English Literature, Considered as an Interpreter of English History eBook

Henry Coppée
This eBook from the Gutenberg Project consists of approximately 540 pages of information about English Literature, Considered as an Interpreter of English History.

Robert Grostete, Bishop of Lincoln, died 1253, was probably the author of the Manuel des Peches, and also wrote a treatise on the sphere.

Sir Michael Scott:  He lived in the latter half of the thirteenth century; was a student of the “occult sciences,” and also skilled in theology and medicine.  He is referred to by Walter Scott as the “wondrous wizard, Michael Scott.”

Thomas of Ercildoun—­called the Rhymer—­supposed by Sir Walter Scott, but erroneously, as is now believed, to be the author of “Sir Tristram.”

The King of Tars is the work of an unknown author of this period.

In thus disposing of the authors before Chaucer, no attempt has been made at a nice subdivision and classification of the character of the works, or the nature of the periods, further than to trace the onward movement of the language, in its embryo state, in its birth, and in its rude but healthy infancy.



   A New Era—­Chaucer.  Italian Influence.  Chaucer as a Founder.  Earlier
   Poems.  The Canterbury Tales.  Characters.  Satire.  Presentations of
   Woman.  The Plan Proposed.


And now it is evident, from what has been said, that we stand upon the eve of a great movement in history and literature.  Up to this time everything had been more or less tentative, experimental, and disconnected, all tending indeed, but with little unity of action, toward an established order.  It began to be acknowledged that though the clergy might write in Latin, and Frenchmen in French, the English should “show their fantasyes in such words as we learneden of our dame’s tonge,” and it was equally evident that that English must be cultivated and formed into a fitting vehicle for vigorous English thought.  To do this, a master mind was required, and such a master mind appeared in the person of Chaucer.  It is particularly fortunate for our historic theory that his works, constituting the origin of our homogeneous English literature, furnish forth its best and most striking demonstration.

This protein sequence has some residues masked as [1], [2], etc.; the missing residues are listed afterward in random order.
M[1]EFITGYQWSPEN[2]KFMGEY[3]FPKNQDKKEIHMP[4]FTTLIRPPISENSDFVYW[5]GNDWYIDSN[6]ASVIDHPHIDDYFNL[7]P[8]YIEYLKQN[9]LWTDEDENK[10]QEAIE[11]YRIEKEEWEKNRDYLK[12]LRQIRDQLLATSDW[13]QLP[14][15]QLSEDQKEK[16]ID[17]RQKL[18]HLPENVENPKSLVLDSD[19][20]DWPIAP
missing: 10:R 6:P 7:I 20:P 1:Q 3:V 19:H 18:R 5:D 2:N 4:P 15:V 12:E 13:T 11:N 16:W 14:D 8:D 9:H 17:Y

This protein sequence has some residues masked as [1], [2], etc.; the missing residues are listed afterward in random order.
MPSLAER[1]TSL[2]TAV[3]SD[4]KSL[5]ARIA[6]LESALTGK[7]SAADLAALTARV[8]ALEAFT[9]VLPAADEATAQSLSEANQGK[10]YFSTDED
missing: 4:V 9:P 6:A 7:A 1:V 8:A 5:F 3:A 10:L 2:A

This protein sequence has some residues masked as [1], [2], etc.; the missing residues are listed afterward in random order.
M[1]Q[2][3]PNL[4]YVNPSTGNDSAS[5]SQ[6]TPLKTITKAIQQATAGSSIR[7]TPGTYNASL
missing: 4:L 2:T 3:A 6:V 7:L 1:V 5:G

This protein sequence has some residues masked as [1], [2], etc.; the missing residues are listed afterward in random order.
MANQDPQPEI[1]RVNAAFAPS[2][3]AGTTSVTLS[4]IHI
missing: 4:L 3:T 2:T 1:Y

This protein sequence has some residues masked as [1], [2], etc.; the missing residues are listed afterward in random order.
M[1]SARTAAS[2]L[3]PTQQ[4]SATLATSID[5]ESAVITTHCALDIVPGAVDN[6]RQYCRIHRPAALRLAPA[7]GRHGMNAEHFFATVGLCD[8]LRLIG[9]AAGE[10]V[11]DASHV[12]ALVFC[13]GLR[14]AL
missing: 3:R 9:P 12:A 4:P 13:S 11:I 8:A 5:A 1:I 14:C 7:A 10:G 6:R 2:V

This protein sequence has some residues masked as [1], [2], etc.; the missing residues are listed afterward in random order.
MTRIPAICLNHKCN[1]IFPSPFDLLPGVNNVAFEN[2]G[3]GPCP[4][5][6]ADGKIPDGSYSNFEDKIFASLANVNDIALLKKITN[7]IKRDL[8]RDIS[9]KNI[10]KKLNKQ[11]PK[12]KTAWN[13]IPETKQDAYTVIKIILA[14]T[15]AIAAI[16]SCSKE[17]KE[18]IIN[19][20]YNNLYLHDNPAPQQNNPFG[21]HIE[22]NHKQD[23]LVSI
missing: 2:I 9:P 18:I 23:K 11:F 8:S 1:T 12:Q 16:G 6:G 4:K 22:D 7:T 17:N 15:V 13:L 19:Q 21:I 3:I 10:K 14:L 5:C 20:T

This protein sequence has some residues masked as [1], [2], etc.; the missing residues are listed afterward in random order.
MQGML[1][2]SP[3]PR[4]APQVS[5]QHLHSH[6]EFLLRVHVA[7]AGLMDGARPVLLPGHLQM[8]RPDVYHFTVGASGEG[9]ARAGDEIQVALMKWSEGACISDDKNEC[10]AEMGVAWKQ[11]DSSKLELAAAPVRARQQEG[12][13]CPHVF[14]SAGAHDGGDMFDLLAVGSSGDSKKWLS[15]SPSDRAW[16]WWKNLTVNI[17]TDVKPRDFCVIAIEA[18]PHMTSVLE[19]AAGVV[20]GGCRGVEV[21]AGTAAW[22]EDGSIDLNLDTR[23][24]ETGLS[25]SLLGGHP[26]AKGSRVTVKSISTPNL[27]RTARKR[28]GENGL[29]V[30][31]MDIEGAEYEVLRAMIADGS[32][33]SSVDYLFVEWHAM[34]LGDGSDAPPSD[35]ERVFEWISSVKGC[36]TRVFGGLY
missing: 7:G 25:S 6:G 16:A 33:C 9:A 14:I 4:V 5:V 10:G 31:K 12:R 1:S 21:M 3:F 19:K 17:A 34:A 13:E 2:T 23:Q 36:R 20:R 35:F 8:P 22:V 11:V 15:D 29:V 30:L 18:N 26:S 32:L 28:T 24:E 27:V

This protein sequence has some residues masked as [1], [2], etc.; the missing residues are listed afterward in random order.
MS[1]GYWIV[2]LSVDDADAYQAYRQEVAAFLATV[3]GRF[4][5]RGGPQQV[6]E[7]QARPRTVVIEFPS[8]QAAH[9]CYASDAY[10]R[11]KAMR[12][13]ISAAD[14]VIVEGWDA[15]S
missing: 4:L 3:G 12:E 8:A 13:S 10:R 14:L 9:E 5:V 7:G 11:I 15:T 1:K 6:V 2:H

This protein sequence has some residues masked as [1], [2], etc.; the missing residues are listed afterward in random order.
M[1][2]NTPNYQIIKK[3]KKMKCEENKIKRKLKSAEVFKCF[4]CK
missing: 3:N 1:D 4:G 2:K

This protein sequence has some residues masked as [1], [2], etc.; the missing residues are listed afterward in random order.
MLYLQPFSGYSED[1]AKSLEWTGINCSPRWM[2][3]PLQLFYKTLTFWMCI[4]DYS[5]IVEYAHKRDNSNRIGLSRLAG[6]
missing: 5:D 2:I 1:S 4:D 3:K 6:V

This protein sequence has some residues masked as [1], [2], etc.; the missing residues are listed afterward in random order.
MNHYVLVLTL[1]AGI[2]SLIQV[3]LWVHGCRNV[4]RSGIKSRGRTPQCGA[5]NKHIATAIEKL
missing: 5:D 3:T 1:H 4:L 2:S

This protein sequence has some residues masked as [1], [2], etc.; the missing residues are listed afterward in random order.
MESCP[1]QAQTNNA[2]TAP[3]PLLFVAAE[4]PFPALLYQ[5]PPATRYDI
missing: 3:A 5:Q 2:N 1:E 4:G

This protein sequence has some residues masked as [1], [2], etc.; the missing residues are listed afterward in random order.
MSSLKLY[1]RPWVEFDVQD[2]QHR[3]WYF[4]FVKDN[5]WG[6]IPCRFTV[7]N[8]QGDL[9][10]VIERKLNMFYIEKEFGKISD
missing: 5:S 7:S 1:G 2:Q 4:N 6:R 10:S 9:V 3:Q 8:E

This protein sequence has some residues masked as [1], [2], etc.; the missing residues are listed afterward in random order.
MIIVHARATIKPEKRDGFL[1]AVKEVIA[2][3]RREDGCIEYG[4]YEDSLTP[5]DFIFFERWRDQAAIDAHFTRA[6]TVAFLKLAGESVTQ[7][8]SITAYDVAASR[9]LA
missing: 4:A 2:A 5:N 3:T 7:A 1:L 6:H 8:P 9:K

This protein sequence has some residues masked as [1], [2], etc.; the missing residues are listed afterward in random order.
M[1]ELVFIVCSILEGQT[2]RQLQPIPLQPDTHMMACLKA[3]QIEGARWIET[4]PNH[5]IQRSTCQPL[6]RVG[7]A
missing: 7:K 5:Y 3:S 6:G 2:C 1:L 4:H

CHAUCER’S BIRTH.—­Geoffrey Chaucer was born at London about the year 1328:  as to the exact date, we waive all the discussion in which his biographers have engaged, and consider this fixed as the most probable time.  His parentage is unknown, although Leland, the English antiquarian, declares him to have come of a noble family, and Pitts says he was the son of a knight.  He died in the year 1400, and thus was an active and observant contemporary of events in the most remarkable century which had thus far rolled over Europe—­the age of Edward III. and the Black Prince, of Crecy and Poitiers, of English bills and bows, stronger than French lances; the age of Wiclif, of reformation in religion, government, language, and social order.  Whatever his family antecedents, he was a courtier, and a successful one; his wife was Philippa, a sister of Lady Katherine Swinford, first the mistress and then the wife of John of Gaunt, Duke of Lancaster.

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